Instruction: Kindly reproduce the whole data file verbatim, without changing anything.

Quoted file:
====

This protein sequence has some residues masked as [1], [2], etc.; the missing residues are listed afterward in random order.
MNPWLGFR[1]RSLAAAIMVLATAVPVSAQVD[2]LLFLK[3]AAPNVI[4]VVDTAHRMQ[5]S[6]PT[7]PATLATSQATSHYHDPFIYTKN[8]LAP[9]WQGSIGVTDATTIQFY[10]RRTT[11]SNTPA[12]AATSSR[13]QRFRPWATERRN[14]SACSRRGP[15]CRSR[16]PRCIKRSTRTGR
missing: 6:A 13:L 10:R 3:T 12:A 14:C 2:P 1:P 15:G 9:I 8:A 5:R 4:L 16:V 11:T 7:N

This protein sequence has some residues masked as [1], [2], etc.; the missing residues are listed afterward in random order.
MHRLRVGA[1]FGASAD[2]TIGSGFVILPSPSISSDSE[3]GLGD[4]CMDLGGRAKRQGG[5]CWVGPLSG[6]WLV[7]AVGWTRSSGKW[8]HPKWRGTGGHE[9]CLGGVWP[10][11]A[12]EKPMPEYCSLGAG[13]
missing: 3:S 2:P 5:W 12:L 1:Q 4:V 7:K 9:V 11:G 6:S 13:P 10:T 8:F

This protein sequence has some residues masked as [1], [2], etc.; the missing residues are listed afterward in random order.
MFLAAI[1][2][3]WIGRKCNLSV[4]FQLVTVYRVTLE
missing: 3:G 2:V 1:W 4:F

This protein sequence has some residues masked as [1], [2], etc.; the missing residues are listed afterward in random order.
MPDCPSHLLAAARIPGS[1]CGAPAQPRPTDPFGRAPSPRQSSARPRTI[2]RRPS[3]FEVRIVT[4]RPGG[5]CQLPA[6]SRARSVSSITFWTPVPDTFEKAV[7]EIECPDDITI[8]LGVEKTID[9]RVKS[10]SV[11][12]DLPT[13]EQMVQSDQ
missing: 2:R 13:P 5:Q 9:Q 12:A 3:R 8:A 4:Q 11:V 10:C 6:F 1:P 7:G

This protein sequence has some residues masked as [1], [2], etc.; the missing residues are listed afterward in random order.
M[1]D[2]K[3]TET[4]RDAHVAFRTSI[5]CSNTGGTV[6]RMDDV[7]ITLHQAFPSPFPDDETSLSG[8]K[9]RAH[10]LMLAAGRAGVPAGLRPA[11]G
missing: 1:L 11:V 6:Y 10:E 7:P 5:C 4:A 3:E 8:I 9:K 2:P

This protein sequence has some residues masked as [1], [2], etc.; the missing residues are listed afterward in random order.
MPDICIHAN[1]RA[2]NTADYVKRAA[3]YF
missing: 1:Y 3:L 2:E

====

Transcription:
This protein sequence has some residues masked as [1], [2], etc.; the missing residues are listed afterward in random order.
MNPWLGFR[1]RSLAAAIMVLATAVPVSAQVD[2]LLFLK[3]AAPNVI[4]VVDTAHRMQ[5]S[6]PT[7]PATLATSQATSHYHDPFIYTKN[8]LAP[9]WQGSIGVTDATTIQFY[10]RRTT[11]SNTPA[12]AATSSR[13]QRFRPWATERRN[14]SACSRRGP[15]CRSR[16]PRCIKRSTRTGR
missing: 6:A 13:L 10:R 3:T 12:A 14:C 2:P 1:P 15:G 9:I 8:A 5:R 4:L 16:V 11:T 7:N

This protein sequence has some residues masked as [1], [2], etc.; the missing residues are listed afterward in random order.
MHRLRVGA[1]FGASAD[2]TIGSGFVILPSPSISSDSE[3]GLGD[4]CMDLGGRAKRQGG[5]CWVGPLSG[6]WLV[7]AVGWTRSSGKW[8]HPKWRGTGGHE[9]CLGGVWP[10][11]A[12]EKPMPEYCSLGAG[13]
missing: 3:S 2:P 5:W 12:L 1:Q 4:V 7:K 9:V 11:G 6:S 13:P 10:T 8:F

This protein sequence has some residues masked as [1], [2], etc.; the missing residues are listed afterward in random order.
MFLAAI[1][2][3]WIGRKCNLSV[4]FQLVTVYRVTLE
missing: 3:G 2:V 1:W 4:F

This protein sequence has some residues masked as [1], [2], etc.; the missing residues are listed afterward in random order.
MPDCPSHLLAAARIPGS[1]CGAPAQPRPTDPFGRAPSPRQSSARPRTI[2]RRPS[3]FEVRIVT[4]RPGG[5]CQLPA[6]SRARSVSSITFWTPVPDTFEKAV[7]EIECPDDITI[8]LGVEKTID[9]RVKS[10]SV[11][12]DLPT[13]EQMVQSDQ
missing: 2:R 13:P 5:Q 9:Q 12:A 3:R 8:A 4:Q 11:V 10:C 6:F 1:P 7:G

This protein sequence has some residues masked as [1], [2], etc.; the missing residues are listed afterward in random order.
M[1]D[2]K[3]TET[4]RDAHVAFRTSI[5]CSNTGGTV[6]RMDDV[7]ITLHQAFPSPFPDDETSLSG[8]K[9]RAH[10]LMLAAGRAGVPAGLRPA[11]G
missing: 1:L 11:V 6:Y 10:E 7:P 5:C 4:A 3:E 8:I 9:K 2:P

This protein sequence has some residues masked as [1], [2], etc.; the missing residues are listed afterward in random order.
MPDICIHAN[1]RA[2]NTADYVKRAA[3]YF
missing: 1:Y 3:L 2:E